How Naperville 203 is responding to 'racially insensitive' post on Craigslist
Naperville Unit District 203 is responding to a "racially insensitive electronic post" involving students at Naperville Central High School by focusing on education efforts about the benefits of diversity and the pitfalls of hidden bias.
Even before news broke of the Craigslist post, showing a picture of a black student in class with the heading "Slave for Sale (NAPERVILLE)," the district had two community forums about implicit bias scheduled for Thursday.
After news of the post began to spread Monday, district officials said they want to work with the broader community to teach empathy and inclusion so similar comments won't be made again.
"We want to send a strong message that racism, discrimination and intolerance are not tolerated," school board President Kristin Fitzgerald said Tuesday.
The post, she said, "is not a representation of our school or our district."
Administrators expressed a similar sentiment in a written statement: "We firmly believe that this incident does not reflect the climate and culture of Naperville Central."
Once the district became aware of the post, the statement said, administrators "took swift and appropriate action steps to address this situation and the students involved."
The district did not specify the disciplinary actions taken. But the statement said state law forbids the use of "zero-tolerance" policies that result in automatic expulsions for certain actions, and officials believe "restorative practice is more effective."
"Administrators and school social workers identified follow-up supports for students involved and provided a space to promote healing for the larger student community," the statement said.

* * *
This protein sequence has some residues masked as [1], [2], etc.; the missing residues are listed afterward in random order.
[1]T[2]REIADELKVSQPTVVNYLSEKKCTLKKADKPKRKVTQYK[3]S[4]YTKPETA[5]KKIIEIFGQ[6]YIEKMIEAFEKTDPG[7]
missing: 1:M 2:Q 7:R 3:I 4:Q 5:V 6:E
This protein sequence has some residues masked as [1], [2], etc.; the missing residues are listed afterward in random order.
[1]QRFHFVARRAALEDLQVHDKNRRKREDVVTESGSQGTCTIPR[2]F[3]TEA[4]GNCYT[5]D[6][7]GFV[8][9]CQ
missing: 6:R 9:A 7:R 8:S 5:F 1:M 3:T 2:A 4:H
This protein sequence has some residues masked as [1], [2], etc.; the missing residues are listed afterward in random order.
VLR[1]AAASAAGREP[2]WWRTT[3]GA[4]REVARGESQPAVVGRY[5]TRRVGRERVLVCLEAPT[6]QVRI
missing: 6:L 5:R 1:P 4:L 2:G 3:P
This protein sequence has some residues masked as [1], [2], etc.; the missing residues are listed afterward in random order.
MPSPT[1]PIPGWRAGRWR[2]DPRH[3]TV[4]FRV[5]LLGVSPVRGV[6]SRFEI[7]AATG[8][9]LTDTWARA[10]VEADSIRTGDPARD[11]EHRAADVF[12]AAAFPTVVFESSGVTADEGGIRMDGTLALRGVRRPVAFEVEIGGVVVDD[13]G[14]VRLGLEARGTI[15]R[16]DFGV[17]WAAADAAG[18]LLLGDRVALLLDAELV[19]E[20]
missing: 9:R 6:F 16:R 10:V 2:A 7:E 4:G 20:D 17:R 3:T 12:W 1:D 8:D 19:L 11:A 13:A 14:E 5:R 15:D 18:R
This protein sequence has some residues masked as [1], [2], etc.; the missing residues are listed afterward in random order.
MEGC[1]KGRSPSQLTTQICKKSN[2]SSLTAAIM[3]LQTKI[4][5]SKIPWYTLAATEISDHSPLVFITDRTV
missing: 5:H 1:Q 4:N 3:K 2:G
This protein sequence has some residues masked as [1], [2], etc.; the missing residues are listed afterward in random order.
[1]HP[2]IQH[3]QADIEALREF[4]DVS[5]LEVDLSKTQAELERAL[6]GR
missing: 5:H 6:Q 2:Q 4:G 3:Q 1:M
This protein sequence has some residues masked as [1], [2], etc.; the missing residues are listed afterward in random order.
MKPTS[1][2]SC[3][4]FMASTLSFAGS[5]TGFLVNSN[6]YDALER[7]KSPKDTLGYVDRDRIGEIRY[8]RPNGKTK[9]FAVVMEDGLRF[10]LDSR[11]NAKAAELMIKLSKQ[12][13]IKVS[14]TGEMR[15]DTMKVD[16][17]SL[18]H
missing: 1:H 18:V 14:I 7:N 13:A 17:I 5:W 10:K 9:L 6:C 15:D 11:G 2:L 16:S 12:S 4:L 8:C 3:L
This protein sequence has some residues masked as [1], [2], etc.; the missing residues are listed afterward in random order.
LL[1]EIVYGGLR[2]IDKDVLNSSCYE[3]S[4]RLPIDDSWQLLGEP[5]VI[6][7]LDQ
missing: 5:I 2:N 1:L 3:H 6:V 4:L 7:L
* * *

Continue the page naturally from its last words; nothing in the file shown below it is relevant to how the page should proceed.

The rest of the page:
The forums Thursday also could help with healing, Fitzgerald said. Planned at least a week before the Craigslist post became known, the sessions are part of the district's Focus 203 community engagement series and are set to address "Implicit Bias and Courageous Conversations."
Rakeda Leaks, who is in her second year as executive director of diversity and inclusion, will be facilitating the discussions.
The district invites all community members including parents, business owners and residents, to attend the events, either at 9 a.m. in rooms A and B at the Naperville Municipal Center, 400 S. Eagle St., or at 7 p.m. in the learning commons at Naperville North High School, 899 Mill St.
Khalid Smith, a District 203 parent involved with the SUCCESS group, which advocates for black and minority students, said he was not surprised by the post, but angered that it happened. He said he wishes there was better education about morality as well as the segregationist aspects of American history, such as slavery.
"A lot can be attributed to the fact that we as adults as leaders in the community ... really do not do a good job of teaching our kids and the younger generation the effects that racism has had on the African American community and on the community as a whole," Smith said. "We've got these atrocities that happened in American history and these stains and sins, and we can't forget it, we have to grow from it."
City officials say they are taking steps to try to create growth from racial tensions with their Naperville Neighbors United forums led by city council member Benjamin White. The next event in the series is set for 7 p.m. Wednesday at the Naperville Municipal Center with the topic "Implicit Bias: Part II" as a follow-up to a session in August that also was about the unspoken prejudices people harbor.
Mayor Steve Chirico said police have told him they are investigating the Craigslist post, but because the situation involves juveniles, they could not tell him much more.
Chirico said he wants to understand what happened with the post before commenting on it specifically. But he said this situation -- as well as the recent case at Buffalo Wild Wings in Naperville where a multiracial group was asked to move away from two white customers known to hold racist views -- underscores a need for better communication.
"We need to talk, all of us, and make sure people understand one another and try to, again, just learn about each other's differences but also what we have in common," Chirico said, "so everyone can really be more enriched by our differences as opposed to being polarized by them."